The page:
The solution? PRINT YOUR PHOTOS. anything short of a flood or fire wont see them off for decades. and if someone robs your house they cant use a stack of photos for anything and will likely leave them behind, while they steal and format your nice shiny NAS.

    For long term digital storage I have a bunch of 64gb micro SD cards, they are inside a 3d printed caddy to keep them neat, inside a sealed metal container, with silica gel in it.
    SD cards seem to be the most robust form of storage that is commonly available at the moment.

    M-DISC is something I am looking into, I have a laptop capable of burning it, but I need to actually bother to buy some, they will then go into a peli case, and that will be a great long term store.

    Can anyone tell im paranoid about losing files?
     
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  7. pixl45

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    You sound like just the guy to come over and organize my workflow storage. I have lots of good hardware*, but am generally, by nature terrible at organizing files, especially the process of saving and organizing generational files (ie works-in-progress, different formats, different sources, tagging), and have never found a system that works for me. This creates hard to find items, and items that have duplicates of duplicate of duplicates. I spend a lot of time searching for things and then wondering how I'm going to ever merge all of these identical files**.

    I do agree with you about printing photos. I do print many. And most that I've printed in the last 10 years do seem to be holding up with no fading. But there's nothing like having the original file for versatility later. I'm a professional though, and I'm guessing that for every one that gets printed, 500 or so "keepers" that just stay in the digital form. Back when I was a stock shooter, that was the habit. But now that Corbis doesn't exist really anymore, and that business is no way to make a living, I haven't had the heart to do serious culls of my archive -- ie do I really need 100+ shots of this same pasture, all taken from slightly different positions/exposures? Every once in a while it's still nice -- when a client contacts me with a certain need, and there are a lot of options... but too many just confuse them anyways.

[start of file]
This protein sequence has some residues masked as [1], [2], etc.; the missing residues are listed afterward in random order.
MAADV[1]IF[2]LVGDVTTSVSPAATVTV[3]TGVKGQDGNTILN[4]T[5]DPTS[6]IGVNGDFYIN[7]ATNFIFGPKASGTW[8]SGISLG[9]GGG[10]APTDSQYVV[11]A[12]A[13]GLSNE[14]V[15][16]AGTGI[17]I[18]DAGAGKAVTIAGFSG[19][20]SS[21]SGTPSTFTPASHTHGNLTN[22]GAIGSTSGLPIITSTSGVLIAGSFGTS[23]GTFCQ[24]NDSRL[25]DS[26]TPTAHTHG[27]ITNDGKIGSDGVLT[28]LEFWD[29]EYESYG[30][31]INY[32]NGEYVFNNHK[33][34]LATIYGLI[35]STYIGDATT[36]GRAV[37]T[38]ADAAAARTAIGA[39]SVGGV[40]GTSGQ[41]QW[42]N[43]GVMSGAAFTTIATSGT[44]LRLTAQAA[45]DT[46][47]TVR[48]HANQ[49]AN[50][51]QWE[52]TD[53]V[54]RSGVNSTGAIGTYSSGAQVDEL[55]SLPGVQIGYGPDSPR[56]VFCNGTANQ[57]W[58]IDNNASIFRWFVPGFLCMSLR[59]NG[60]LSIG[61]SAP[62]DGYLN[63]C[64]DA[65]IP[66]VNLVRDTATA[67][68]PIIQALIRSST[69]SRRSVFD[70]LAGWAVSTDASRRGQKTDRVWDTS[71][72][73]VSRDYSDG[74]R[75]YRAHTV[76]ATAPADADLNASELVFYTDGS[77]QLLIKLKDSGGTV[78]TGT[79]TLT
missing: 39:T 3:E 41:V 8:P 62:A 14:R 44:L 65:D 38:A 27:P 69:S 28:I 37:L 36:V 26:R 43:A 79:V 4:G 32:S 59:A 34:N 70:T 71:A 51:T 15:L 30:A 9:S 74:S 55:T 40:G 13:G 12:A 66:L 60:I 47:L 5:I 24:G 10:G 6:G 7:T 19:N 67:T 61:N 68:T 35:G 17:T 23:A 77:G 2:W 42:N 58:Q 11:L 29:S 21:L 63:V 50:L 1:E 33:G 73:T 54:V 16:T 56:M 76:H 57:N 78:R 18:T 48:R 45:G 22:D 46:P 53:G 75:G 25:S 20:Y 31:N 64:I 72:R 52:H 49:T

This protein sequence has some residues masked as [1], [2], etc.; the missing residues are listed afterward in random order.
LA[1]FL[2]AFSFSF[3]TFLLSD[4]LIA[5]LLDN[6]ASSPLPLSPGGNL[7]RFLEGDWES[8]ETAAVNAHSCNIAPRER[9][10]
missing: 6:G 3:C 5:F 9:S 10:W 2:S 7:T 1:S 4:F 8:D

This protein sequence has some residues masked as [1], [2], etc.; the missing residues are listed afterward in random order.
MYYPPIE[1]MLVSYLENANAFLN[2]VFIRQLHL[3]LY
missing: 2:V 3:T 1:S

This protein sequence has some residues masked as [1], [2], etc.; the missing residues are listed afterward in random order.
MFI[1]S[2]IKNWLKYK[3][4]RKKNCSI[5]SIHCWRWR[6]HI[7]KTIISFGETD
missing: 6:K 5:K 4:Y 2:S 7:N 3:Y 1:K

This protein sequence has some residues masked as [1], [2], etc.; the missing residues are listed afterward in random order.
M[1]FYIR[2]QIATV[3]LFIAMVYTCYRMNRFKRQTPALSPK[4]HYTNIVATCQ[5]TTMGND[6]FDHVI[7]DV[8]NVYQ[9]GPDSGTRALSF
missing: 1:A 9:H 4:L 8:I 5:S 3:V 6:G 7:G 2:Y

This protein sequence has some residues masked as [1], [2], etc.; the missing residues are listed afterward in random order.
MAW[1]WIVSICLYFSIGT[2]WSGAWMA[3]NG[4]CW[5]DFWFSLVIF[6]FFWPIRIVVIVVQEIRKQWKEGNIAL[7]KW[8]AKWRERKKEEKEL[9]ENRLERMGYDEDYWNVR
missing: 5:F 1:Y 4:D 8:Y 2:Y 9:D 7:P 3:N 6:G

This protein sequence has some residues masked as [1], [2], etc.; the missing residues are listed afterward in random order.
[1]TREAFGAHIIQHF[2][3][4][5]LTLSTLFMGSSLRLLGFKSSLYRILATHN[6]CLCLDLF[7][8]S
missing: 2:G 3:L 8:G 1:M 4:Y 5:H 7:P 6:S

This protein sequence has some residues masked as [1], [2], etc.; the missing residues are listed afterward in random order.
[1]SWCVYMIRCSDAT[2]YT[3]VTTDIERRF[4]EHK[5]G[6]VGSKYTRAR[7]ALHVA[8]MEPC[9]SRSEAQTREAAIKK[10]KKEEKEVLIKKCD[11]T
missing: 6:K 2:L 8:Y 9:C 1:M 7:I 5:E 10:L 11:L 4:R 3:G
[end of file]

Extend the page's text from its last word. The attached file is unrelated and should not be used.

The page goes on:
I guess what I'm saying is that my problem is less one of hardware, and more one of PEBKAC. Fix me, please ;)


    *WD Thunderbolt 4TB "working" RAID, Synology DS415+ 12TB NAS, DropBox Pro level "unlimited" cloud back-up.
    **I suppose if I was any kind of hand at running scripts I could create one that eliminates dupes that are identical save date, time, etc. I've tried some commercial offerings in the past for this, but have irretrievably lost cherished work in the process, and am loathe to try again.
     
  8. Plingboot

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    Good call of the Lexar hub, I'd not seen/heard of one of these before - but thanks to amazon prime I now have one sitting on my desk.
     
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  9. Raymondo

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    Initial copy to RAID 0 drive. Purge definite fails, then backup to standard drive. NAS is too slow for my video editing workflow that might involve a multicamera shoot for the rest of the footage in a project. Hence RAID 0 for speed. RAID 1 gives redundancy, but I need the speed of RAID 0. When backup logs have been checked, I reformat the SD for the next project. Some customers are happy to pay for the SD to be retained for further backup. I use fast 90MBps cards for 4K, so they can be expensive.
     
  10. m00se

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    For personal files, ease of use isnt a problem really. I know I have duplicates here and there and its not as tidy as it could be, but I dont much care. The day I have a crash on my main NAS and lose everything will be the day that I am motivated to sort out the backups. As long as the files are there they can be found, but why waste time until I need to?

    Im just looking into getting some m-disc delivered locally. I think they represent the ultimate backup solution. Other than cave paintings.